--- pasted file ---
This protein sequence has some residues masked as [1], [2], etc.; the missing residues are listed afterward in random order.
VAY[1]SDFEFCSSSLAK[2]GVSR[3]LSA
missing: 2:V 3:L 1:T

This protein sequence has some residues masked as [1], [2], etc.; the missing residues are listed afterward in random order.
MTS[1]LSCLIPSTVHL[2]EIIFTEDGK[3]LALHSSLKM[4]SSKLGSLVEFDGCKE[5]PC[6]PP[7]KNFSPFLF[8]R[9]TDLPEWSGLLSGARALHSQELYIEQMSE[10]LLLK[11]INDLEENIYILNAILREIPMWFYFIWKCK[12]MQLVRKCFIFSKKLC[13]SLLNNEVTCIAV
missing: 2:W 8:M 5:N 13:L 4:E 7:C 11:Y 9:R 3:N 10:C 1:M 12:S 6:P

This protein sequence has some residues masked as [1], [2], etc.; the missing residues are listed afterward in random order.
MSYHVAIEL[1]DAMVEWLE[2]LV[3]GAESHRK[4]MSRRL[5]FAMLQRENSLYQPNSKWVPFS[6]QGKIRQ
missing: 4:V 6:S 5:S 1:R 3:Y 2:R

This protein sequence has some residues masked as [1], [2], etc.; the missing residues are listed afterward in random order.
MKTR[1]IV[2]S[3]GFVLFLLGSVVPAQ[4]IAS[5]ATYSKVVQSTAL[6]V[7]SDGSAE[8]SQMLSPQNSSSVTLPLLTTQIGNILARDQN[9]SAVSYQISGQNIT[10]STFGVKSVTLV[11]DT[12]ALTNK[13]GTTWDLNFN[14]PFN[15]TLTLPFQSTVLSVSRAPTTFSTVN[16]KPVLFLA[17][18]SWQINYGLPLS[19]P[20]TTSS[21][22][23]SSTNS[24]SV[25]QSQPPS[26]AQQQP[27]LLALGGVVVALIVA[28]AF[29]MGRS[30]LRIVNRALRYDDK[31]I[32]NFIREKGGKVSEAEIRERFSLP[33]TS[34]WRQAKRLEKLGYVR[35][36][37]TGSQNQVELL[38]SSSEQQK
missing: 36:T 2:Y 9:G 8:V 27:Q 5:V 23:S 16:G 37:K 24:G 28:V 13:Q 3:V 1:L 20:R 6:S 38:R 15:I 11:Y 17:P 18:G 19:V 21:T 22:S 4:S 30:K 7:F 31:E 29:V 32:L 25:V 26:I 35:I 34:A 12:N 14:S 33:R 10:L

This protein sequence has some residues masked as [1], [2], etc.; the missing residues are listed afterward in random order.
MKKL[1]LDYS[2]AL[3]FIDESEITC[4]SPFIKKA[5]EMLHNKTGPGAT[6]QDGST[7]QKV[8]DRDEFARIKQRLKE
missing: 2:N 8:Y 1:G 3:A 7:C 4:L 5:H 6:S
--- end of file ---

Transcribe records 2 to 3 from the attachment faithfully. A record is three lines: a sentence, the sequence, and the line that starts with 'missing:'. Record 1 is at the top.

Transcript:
This protein sequence has some residues masked as [1], [2], etc.; the missing residues are listed afterward in random order.
MTS[1]LSCLIPSTVHL[2]EIIFTEDGK[3]LALHSSLKM[4]SSKLGSLVEFDGCKE[5]PC[6]PP[7]KNFSPFLF[8]R[9]TDLPEWSGLLSGARALHSQELYIEQMSE[10]LLLK[11]INDLEENIYILNAILREIPMWFYFIWKCK[12]MQLVRKCFIFSKKLC[13]SLLNNEVTCIAV
missing: 2:W 8:M 5:N 13:L 4:E 7:C 11:Y 9:R 3:N 10:C 1:M 12:S 6:P

This protein sequence has some residues masked as [1], [2], etc.; the missing residues are listed afterward in random order.
MSYHVAIEL[1]DAMVEWLE[2]LV[3]GAESHRK[4]MSRRL[5]FAMLQRENSLYQPNSKWVPFS[6]QGKIRQ
missing: 4:V 6:S 5:S 1:R 3:Y 2:R